All of you that consider fishing for food to be as Alaskan as motherhood and apple pie should contact your legislators ASAP. Brett Huber, a current Knowles appointee to the Board of Fisheries, stands to be confirmed by your legislators within the next few days.
Mr. Huber represents a new philosophy in fish management that promotes catch-and-release, play-with-your-food fisheries over traditional Alaska fish-for-food opportunities. This translates into fisheries for elitist "sportsmen" having priority over those who choose to harvest for their table.
Please contact your legislators today and insist that they vote no on Brett Huber's Board of Fisheries confirmation. Send a public opinion message today!
Nominee will not represent best interest of Alaskans, fish resources
Residents of the Kenai Peninsula, on behalf of the residents of the state of Alaska, need your help in stopping the confirmation of Brett Huber to the Board of Fisheries. We know him and have worked around him and feel strongly that he is not appropriate for the Board of Fisheries. We feel this for the following reasons:
Recently in Kodiak there were over 100 individuals representing all sectors of the salmon industry that came together in a common cause of revitalizing our salmon resources. New thoughts and management practices very well may be in the future if this industry is going to recover. Mr. Huber was too busy to attend the salmon summit, even though other nominees to the Board of Fisheries were in attendance. If Mr. Huber was concerned about the future of the commercial salmon industry, he should have attended the salmon summit.
Over 600 residents of the Kenai Peninsula have personally taken the time to write senators and representatives asking them not to confirm Mr. Huber. These written comments come from the commercial guides, commercial fishermen, processors, businesses and just everyday Joe Fisherman. One hundred fifty-two community leaders each paid $10 for a full-page ad in our local newspaper expressing displeasure with Mr. Huber and his views of salmon management. This group included 11 retired fishery biologists and former Board of Fisheries members.
Fish and Game advisory groups in Anchorage and here on the Kenai Peninsula also have opposed Mr. Huber and his views of salmon management. Just recently our local Native community also has publicly opposed the nomination of Mr. Huber to the Board of Fisheries.
In short, Mr. Huber's nomination is a desperate move by two or three Anchorage politicians to promote an anti-commercial fishing agenda. Mr. Huber represents poor salmon management ideas and practices that are not in the best interest of Alaskans or the salmon resources. Your senators and representatives need to stop the confirmation of this individual to the Board of Fisheries.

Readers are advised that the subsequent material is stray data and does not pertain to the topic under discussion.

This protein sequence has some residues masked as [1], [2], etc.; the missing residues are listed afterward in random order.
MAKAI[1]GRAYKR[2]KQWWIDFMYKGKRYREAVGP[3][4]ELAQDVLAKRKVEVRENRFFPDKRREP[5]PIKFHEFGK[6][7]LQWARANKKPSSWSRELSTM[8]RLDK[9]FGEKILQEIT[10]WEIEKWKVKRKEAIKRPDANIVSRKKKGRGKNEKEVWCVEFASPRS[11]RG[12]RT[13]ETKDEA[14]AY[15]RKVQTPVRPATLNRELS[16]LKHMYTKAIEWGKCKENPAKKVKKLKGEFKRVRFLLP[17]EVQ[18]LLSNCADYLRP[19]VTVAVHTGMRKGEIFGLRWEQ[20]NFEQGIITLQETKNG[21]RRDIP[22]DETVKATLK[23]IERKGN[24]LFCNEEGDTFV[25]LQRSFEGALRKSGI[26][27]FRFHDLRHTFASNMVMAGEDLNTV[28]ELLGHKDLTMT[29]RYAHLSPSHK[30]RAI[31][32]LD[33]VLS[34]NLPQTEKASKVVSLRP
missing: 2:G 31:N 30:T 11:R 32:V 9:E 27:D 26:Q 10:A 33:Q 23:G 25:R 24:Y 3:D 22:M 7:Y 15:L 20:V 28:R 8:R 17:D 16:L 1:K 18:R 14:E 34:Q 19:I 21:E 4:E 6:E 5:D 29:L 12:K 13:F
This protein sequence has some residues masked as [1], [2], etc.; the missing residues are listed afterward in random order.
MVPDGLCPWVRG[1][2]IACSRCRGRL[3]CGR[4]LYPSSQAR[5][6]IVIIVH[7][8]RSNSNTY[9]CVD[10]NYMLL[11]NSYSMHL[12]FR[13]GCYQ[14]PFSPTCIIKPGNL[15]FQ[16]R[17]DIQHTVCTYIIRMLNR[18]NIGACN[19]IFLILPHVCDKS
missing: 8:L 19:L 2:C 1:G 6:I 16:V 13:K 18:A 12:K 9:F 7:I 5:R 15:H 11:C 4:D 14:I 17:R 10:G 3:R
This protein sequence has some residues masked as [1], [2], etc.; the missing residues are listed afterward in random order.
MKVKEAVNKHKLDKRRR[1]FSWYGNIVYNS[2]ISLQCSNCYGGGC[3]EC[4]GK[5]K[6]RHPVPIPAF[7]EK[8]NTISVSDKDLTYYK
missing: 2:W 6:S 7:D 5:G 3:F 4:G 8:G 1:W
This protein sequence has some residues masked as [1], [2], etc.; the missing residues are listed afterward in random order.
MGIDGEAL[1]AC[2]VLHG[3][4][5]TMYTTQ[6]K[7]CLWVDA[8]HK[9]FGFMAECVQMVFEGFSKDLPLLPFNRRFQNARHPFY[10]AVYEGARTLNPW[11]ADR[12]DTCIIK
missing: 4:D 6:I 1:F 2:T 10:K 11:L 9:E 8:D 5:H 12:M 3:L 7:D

For further information on these issues, please refer to www.alaskaoutdoorjournal.com.
Roland R. Maw
Cook Inlet Academy boys team deserves more recognition
I recently returned from three days of great basketball in Anchorage: the 2002 State 2A Girls and Boys Tournament. My problem is I think your sports writer was out in left field.
After checking out the Clarion April 5, 7, 8 and 9, I found three pictures of the Ninilchik boys, seven pictures of the Ninilchik girls and no pictures of the Cook Inlet Academy boys. After all, they are the State 2A Boys State Champions. Thanks to a godly coach and a great team of godly boys, they did deserve to win.
One other thing, the academy is not asking for more state money to run its school program. Also, I understand that Juneau won't allow any private schools to give the exit exam. Does this tell the taxpayer anything?
I just called the Kenai Peninsula Borough School District office and found that the projected cost per student for 2002-2003 is $7,649. The cost for private schools is around $4,000 per student per year. Something is not right.
P.S. I don't know how Daily News/Alaska Media could have missed Jacob Peterson on the AllState Team, Third Team or at least an honorable mention. Great job, Jacob.
State income tax only deductible if taxpayers itemize deductions
The governor, Legislature and those promoting a state income tax are telling you that you can deduct these taxes from your federal tax return. This is only true if you itemize deductions.
If you take the standard deduction on your federal return, as most taxpayers do, you are unable to claim state income tax as a deduction. Don't be taken in by their deceit.
Roy E. Hoyt Jr.